If Recent Changes doesn't show anything interesting, though, and none of your watched articles need attention, then how can you help the wiki? Luckily, the wiki itself automatically generates lists to tell you things that need fixing. Let's go look at some of these lists. Click on "Special pages," to the left.
You'll see a cluttered page with a lot of things. You might want to come back here and explore, later. For now, look at the top section, "Maintenance reports." All of these are special pages created by the wiki to tell you about things that might need maintenance. Let's look at some particular ones now.
- Dead-end pages, on the other hand, is very useful. It gives you a list of pages that don't link to anything else on the wiki. That's a bad thing, because wikis are most naturally navigated by clicking on links, rather than by cumbersome searches. Every page should have some links to other content, to make it easier for the reader. These pages don't. So one thing you could do to help would be to go to these pages and "wikify" them - add brackets around some things like "Seneschal" or "Chancery" to link to those respective articles.
- Orphaned pages is a list of pages that have no incoming links. It's the counterpart to "dead-end pages," above, only this time the problem is that there's no way to even get to these pages - nothing links to them at all! The only way someone could find them would be if they searched for the title. This is very much unwanted. To help, you can find topics that relate to these pages and add a link to them.
- Wanted pages is a list of the pages that the wiki needs but doesn't have, sorted by the number of links going to the nonexistent page. So if a page is listed as having "9 links," that means that nine other pages on the wiki link to it - even though it doesn't yet exist! It's a big help to create these pages, because clearly they're important.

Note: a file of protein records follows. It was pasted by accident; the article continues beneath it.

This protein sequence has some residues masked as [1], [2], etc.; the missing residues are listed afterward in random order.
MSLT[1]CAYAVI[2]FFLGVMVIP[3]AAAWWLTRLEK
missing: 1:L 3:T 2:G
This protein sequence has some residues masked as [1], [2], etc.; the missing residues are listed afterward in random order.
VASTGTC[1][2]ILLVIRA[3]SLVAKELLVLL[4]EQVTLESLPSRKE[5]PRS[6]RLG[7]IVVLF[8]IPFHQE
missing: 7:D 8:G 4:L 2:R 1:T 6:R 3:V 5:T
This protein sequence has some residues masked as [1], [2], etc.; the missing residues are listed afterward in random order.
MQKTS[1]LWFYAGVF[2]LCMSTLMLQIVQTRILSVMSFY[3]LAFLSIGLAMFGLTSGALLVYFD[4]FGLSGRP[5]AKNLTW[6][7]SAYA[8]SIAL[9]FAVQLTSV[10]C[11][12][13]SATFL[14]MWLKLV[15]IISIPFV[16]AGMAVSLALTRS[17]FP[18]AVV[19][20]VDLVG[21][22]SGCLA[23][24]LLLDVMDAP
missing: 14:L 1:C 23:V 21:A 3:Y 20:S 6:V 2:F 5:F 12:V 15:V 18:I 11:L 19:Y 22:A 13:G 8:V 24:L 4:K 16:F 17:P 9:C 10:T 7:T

Sometimes a page on "Wanted pages" is just a different title for a page that actually already exists. For example, if you see that the link Seneschals is red, you might be surprised! But don't worry, we have a page on the Seneschal. Rather than making another article, or tracking down all of the wrong links, the best thing to do is just make a redirect. To do that, you create a page that consists only of this code:
#REDIRECT [[Seneschal]]. Now, just like magic, anyone who clicks on the link to Seneschals will be sent straight on to Seneschal!
This is a very useful trick. For example, if you go to Fiova, you'll be sent on to Fiovă, because spelling the word without diacritical marks is very common.
There can sometimes be problems, of course. If you look back at the "Maintenance pages" under "Special pages," you can see that there are two special pages about redirects:
- Broken redirects are redirects that are supposed to point editors to another page, but a typo or some other problem means that they point to a page that doesn't exist. Ideally, this list should always be empty. If something is on this list, investigate where the link is supposed to go, and point it to the right place by editing the page.
- Double redirects are not as bad, but a little sloppy. These are when a page redirects to one target, which in turn redirects to a third target. This page should also be empty, and is easy to fix. Just make sure that the first pages points its redirect at the third target, rather than the second. If the "Hare" page redirects to "Rabbits" which redirects to "Rabbit," then just change it so that "Hare" redirects straight to "Rabbit."
We've learned about how to fix various sorts of broken links around the wiki. This is good, because people often navigate around by clicking on links in articles. But there's another way to navigate or to find information on a wiki: using categories.